Opinions

Advancing Internet freedom doesn’t come for free

Craig A. Newman is chief executive of the Freedom2Connect Foundation, a Washington-based nonprofit.

When events unfolded in Egypt two years ago, it was a historic moment both because political change was sweeping through the Middle East and because political revolution had finally entered the digital age. Citizens harnessed the power of the Internet and mobile communications to topple an authoritarian regime.

But as the great promise of the Arab Spring turns into a much darker reality, it is increasingly clear that the United States is failing in its commitment to use technology to advance worldwide democracy.

In 2010, then-Secretary of State Hillary Clinton gave one of the most powerful speeches a U.S. leader has delivered on the topic of Internet freedom, declaring that “we cannot stand by while people are separated from our human family by walls of censorship. . . . Let us make these technologies a force for real progress the world over.”

Congress has gotten in on the action, advancing bipartisan legislation this spring declaring that the United States stands for Internet freedom and noting its opposition to efforts by authoritarian regimes to regulate the Web.

But as Egyptians once again take to the streets, the U.S. commitment to Internet freedom has languished. Despite grand ambitions and lofty rhetoric, little meaningful progress has been made to put more powerful communication technologies into the hands of oppressed citizens.

The federal financial commitment to Internet freedom amounted to about $30 million in 2012 — a tiny sum to begin with and a scant annual increase from the $76 million spent between 2008 and 2011.

Meanwhile, the State Department’s NetFreedom Task Force — trumpeted by Clinton as the spearhead of our commitment to Internet freedom — has not met since last fall. The State Department’s Internet Freedom Web site, the public face of U.S. efforts to use technology to advance democracy, has not posted a news update in two years.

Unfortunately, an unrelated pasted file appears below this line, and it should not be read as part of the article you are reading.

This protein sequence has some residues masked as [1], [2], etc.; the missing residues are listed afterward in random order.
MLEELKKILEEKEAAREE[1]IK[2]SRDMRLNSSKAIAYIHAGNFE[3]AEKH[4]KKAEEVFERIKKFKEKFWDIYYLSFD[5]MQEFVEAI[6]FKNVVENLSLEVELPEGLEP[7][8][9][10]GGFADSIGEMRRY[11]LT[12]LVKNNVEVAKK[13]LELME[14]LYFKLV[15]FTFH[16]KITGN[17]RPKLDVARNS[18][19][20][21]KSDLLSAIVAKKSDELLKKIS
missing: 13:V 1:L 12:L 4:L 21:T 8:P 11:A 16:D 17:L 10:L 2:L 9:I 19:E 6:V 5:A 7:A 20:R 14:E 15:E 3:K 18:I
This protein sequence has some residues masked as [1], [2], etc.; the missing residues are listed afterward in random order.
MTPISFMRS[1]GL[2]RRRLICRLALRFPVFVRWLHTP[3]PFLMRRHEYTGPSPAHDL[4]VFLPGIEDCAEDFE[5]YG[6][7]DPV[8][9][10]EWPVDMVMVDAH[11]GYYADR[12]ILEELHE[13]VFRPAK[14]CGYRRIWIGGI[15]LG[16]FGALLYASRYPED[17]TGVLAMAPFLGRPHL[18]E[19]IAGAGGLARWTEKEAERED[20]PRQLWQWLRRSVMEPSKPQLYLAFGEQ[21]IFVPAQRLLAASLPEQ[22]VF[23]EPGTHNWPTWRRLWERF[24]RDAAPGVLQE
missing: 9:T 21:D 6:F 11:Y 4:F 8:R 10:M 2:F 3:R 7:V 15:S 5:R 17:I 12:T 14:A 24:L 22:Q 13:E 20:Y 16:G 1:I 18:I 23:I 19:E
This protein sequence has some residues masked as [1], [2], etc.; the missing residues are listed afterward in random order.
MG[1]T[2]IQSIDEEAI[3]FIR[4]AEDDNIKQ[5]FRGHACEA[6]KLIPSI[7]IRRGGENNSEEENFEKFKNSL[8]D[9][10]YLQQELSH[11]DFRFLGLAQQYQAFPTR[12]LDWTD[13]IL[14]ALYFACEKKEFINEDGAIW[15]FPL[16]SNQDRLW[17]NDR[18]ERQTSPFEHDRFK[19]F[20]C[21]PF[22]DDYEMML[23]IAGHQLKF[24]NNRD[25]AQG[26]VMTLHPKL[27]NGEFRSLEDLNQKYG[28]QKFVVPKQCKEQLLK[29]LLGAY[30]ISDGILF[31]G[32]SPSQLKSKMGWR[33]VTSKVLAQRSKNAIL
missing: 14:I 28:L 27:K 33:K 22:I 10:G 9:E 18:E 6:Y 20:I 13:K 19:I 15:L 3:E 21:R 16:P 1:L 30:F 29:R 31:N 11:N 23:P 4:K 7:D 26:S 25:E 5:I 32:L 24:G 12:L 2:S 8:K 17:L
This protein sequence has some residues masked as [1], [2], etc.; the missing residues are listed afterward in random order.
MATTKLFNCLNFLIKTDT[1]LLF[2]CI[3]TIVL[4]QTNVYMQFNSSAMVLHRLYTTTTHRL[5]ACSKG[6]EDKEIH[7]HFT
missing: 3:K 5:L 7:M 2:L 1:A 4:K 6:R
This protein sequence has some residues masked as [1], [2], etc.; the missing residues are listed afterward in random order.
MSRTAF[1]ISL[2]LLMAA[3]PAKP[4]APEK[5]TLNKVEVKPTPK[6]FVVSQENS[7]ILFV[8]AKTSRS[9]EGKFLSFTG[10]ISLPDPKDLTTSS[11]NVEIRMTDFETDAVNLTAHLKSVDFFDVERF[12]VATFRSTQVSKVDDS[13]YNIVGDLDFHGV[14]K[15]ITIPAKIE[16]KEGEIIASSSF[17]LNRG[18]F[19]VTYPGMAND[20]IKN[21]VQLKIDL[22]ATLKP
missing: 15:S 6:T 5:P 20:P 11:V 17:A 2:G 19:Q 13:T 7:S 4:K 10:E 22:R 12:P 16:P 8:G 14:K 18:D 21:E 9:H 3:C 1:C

And in Congress? Even a simple statement of support for an Internet free from centralized control, a principle widely embraced by Democrats and Republicans, has stalled as lawmakers use it to advance partisan agendas.

The United States’ failure to lead is not about lack of need. Worldwide Internet censorship has grown more severe since those remarkable months in 2011. After seeing digital communications’ effectiveness in empowering citizens, authoritarian leaders in nation after nation have taken steps to limit access to communication technologies.

Chinese and North Korean censorship campaigns should surprise no one. But the threat extends well beyond these traditional bad actors to Saudi Arabia, Ecuador and even some of the United States’ closest democratic allies.

Australia, a country rarely connected with political oppression, advanced some of the free world’s most egregious censorshipthis year. According to Polliter.com, Australia’s efforts to censor Twitter feeds to control anti-government commentary made it the first democracy to identify, filter and ban free speech during peacetime.

Singapore has expanded media censorship to online journalism, requiring news Web sites to buy a government license and respond to censors. Now, both traditional news organizations and independent bloggers and journalists must pay $40,000 as a one-time license fee, or “performance bond,” and agree to remove “objectionable content” within 24 hours after receiving notice from the Singapore Media Development Authority.

In Britain, the government has called on major Internet companies, including Facebook and Twitter, to self-censor “harmful material” as part of a crackdown on online pornography. This may seem innocuous, but legitimate Web sites are being trapped in the British dragnet, such as a political party site and a retail site that contained images of underwear.

The Internet and the devices it enables are the ultimate forum for free speech, but the expansion of state-sponsored electronic censorship is undercutting democratic progress.

There are, however, options for fighting back. Investment in the development and deployment of advanced communication technologies is the most effective way to empower journalists and arm freedom-seeking citizens. Doing so will also send a powerful signal to the world that the United States stands for a free, available and open Internet. Yet the amount our nation spent last year on Internet freedom is embarrassing — about one-third of 1 percent of our federal information technology budget.

It’s time to put actions behind the words Clinton delivered so passionately and finally commit significant funding to the research, testing and deployment of technologies that allow citizens to freely communicate in the face of repressive censorship. Technology is not the only answer to advancing global democracy, but it is the most powerful and cost-efficient weapon at our disposal.

 
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